The Nile has got to be the most difficult path to follow across the African continent, not least because of the lurking pathological dangers — this is a belt rife with diseases — and recurring phases of geo-political instability in the region. So what was the most dangerous encounter he faced in his journey? Wood says, “I think visiting South Sudan was really terrifying because there is a civil war going on there. Egypt was equally tough due to the political instability. I was even arrested in Egypt and was put in house arrest for three weeks. It was quite a tough time in Egypt as the Arab Spring revolution was going on and there were some regions where even the police didn’t want to visit because the Muslim Brotherhood had captured a lot of towns.”
But the political situation was only aspect of the difficulty of being in Africa, especially when you are in the wild heart of Africa. “There were lots of them, lions and elephants, chasing me,” Wood tells Guardian 20. “Then there was another situation where we got stuck in the middle of a civil war in South Sudan. At one point of time during our journey we found ourselves surrounded by rebels in a hotel and they were shooting at the hotel. We also got robbed by bandits on the road. To sum it up, I encountered a lot of hurdles in my voyage.”
The overall journey was also a bit more haphazard than was initially planned, thanks to the regularly changing moods of the climate. “There was no specific plan,” Wood says. “It used to depend on the situation which was largely dominated by the climate and the amount of water we were left with, but the longest time spent was in Egypt when I got detained for three weeks. I was there on house arrest for three weeks waiting to be released. I think it was the maximum time I spent in one location.”
In Rwanda, “The Land of a Thousand Hills” as it is called, Wood reached the location of the Nile’s source, which, paradoxically, is just a small trickle of a stream. Then he headed north, through Tanzania, Uganda, South Sudan and Republic of Sudan to finally reach Egypt — at the cusp of the Mediterranean Sea. He also spent time with the Mundari Tribe along South Sudan’s Channel Islands, where he learnt to give cows dung massages and even shampooed his hair with cow urine. During this span, he often had to resort to eating bush rats, grasshoppers and pigeons to keep himself energised.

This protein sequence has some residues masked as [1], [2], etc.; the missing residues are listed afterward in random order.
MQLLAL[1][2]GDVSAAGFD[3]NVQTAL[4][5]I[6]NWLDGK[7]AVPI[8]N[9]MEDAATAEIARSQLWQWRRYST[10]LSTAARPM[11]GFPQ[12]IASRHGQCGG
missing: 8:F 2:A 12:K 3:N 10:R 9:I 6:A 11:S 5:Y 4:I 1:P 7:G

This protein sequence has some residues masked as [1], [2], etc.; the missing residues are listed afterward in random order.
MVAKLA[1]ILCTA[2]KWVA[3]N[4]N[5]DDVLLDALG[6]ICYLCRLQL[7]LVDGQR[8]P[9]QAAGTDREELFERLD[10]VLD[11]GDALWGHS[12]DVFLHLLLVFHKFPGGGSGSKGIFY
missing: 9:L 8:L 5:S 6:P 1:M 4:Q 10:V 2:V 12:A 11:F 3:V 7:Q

Wood had a small camera crew travelling with him at times, but mostly he spent the nine month span with his local guide and his handheld camera. He says, “I try and learn the fundamentals of the local language before beginning my journey so that I can have basic conversations. But as I travel to different countries, it becomes quite tough at times. I always make sure that I have a local guide who can act as a translator for me. I am also good at navigating my path. But actually I think it is more important to communicate with the locals, so I have somebody with me who can speak the language and can communicate in the local dialects.”
And yet, the expedition was not without its high points. Wood encountered some scenes of unbelievable natural beauty, enough to give you a new perspective on life. He says, “Seeing wild elephants was just remarkable and I think being able to see some of the unknown sites, places like the pyramids of Meroe in Sudan was also exhilarating. There are more pyramids in Sudan than there are in Egypt. However, no tourists visit Sudan. It’s just an empty desert where these pyramids can be seen coming out of the sand. So, it’s very evocative.”
For Wood, walking along the Nile was a different degree of experience from all his previous journeys. Here, he faced more physical and mental challenges than he could possibly have imagined. And perhaps for that reason, he got more out of this nine-month-long ordeal than any other. That’s the effect the African badlands can have on you, provided you’re able to, like Wood, surmount all the threats and difficulties they pose.